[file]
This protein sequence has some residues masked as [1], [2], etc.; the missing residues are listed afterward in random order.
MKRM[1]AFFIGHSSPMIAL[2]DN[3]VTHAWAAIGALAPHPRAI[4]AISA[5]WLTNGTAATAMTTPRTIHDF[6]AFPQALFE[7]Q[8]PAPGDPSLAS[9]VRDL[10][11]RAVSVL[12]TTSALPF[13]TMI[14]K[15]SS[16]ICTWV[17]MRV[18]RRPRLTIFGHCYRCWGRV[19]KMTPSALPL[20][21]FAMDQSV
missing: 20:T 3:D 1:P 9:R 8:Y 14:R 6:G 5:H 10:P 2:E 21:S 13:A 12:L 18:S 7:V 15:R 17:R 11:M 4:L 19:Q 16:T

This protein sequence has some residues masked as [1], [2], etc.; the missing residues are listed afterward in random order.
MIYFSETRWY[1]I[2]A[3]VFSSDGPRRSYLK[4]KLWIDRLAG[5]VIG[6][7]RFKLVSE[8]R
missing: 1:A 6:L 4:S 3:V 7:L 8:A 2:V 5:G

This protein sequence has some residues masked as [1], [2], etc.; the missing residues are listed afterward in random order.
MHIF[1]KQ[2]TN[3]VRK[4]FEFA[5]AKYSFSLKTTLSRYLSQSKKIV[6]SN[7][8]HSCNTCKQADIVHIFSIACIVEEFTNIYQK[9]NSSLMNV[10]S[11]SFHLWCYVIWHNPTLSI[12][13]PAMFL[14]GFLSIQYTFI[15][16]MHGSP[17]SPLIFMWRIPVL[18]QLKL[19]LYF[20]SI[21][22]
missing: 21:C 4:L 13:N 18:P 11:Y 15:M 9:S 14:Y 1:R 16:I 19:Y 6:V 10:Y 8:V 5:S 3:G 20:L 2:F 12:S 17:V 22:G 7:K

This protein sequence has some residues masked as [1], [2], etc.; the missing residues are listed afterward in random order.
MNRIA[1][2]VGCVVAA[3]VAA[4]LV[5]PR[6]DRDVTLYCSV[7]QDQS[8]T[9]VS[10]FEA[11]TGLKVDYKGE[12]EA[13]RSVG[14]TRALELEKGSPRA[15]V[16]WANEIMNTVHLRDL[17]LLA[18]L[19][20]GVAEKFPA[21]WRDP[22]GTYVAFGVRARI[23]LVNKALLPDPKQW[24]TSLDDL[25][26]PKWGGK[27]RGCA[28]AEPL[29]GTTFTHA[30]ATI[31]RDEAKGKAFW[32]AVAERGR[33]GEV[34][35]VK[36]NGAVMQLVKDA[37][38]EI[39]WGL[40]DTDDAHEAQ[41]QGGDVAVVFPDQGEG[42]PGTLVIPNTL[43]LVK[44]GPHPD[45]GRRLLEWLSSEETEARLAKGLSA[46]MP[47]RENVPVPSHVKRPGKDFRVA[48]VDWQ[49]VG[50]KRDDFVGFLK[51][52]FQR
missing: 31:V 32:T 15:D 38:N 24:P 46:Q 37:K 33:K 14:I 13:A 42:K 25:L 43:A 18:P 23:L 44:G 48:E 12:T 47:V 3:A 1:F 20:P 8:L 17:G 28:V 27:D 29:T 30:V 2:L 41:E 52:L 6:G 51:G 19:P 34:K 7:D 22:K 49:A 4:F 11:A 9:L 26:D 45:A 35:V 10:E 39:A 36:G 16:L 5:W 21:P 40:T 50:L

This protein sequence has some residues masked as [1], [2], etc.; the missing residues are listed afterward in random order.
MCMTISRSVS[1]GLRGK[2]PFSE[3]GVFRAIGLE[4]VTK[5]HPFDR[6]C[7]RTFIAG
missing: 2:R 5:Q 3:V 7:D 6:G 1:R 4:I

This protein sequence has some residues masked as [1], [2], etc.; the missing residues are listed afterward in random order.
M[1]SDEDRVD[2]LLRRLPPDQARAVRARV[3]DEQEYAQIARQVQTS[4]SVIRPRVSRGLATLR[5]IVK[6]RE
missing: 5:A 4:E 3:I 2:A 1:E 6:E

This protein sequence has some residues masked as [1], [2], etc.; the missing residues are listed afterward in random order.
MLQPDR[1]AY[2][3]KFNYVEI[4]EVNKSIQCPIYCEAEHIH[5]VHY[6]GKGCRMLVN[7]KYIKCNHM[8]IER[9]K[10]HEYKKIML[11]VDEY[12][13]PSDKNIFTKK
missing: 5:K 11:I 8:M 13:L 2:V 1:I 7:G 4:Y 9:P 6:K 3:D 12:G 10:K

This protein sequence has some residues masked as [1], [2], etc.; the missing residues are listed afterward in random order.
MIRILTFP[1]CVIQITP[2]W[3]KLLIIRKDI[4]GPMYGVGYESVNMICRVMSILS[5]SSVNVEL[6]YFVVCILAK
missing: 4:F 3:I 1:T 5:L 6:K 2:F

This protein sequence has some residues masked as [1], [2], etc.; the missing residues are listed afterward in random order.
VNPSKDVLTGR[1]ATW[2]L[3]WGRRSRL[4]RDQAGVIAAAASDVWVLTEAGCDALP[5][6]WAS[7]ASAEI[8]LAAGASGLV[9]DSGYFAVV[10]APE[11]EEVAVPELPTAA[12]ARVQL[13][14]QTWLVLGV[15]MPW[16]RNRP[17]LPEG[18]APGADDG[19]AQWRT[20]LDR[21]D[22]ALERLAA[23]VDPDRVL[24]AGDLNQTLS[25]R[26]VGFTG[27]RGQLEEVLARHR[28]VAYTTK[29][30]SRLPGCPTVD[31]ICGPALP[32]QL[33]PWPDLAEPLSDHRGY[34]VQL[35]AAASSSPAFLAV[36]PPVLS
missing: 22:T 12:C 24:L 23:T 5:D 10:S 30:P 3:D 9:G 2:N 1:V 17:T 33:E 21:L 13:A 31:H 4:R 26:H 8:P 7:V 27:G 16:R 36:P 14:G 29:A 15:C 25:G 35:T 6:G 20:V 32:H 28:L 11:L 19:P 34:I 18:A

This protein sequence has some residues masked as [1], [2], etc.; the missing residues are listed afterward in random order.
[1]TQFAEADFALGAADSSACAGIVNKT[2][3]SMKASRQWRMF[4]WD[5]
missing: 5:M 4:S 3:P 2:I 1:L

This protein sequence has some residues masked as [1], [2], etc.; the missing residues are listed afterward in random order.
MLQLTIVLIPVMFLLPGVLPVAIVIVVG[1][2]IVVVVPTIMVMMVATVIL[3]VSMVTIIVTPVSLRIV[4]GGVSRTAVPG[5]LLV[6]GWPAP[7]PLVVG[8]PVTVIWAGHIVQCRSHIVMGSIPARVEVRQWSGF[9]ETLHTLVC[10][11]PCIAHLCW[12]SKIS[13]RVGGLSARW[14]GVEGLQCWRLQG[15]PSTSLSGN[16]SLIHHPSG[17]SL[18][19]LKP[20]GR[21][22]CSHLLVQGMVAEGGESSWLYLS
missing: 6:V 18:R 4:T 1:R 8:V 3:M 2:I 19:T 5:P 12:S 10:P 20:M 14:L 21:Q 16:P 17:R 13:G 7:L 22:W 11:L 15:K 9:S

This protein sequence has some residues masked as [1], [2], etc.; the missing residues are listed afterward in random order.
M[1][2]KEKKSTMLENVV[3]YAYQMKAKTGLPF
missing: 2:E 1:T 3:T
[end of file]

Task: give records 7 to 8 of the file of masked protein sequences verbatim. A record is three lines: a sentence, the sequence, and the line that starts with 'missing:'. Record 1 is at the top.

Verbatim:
This protein sequence has some residues masked as [1], [2], etc.; the missing residues are listed afterward in random order.
MLQPDR[1]AY[2][3]KFNYVEI[4]EVNKSIQCPIYCEAEHIH[5]VHY[6]GKGCRMLVN[7]KYIKCNHM[8]IER[9]K[10]HEYKKIML[11]VDEY[12][13]PSDKNIFTKK
missing: 5:K 11:I 8:M 13:L 2:V 1:I 7:G 4:Y 9:P 6:K 3:D 12:G 10:K

This protein sequence has some residues masked as [1], [2], etc.; the missing residues are listed afterward in random order.
MIRILTFP[1]CVIQITP[2]W[3]KLLIIRKDI[4]GPMYGVGYESVNMICRVMSILS[5]SSVNVEL[6]YFVVCILAK
missing: 4:F 3:I 1:T 5:L 6:K 2:F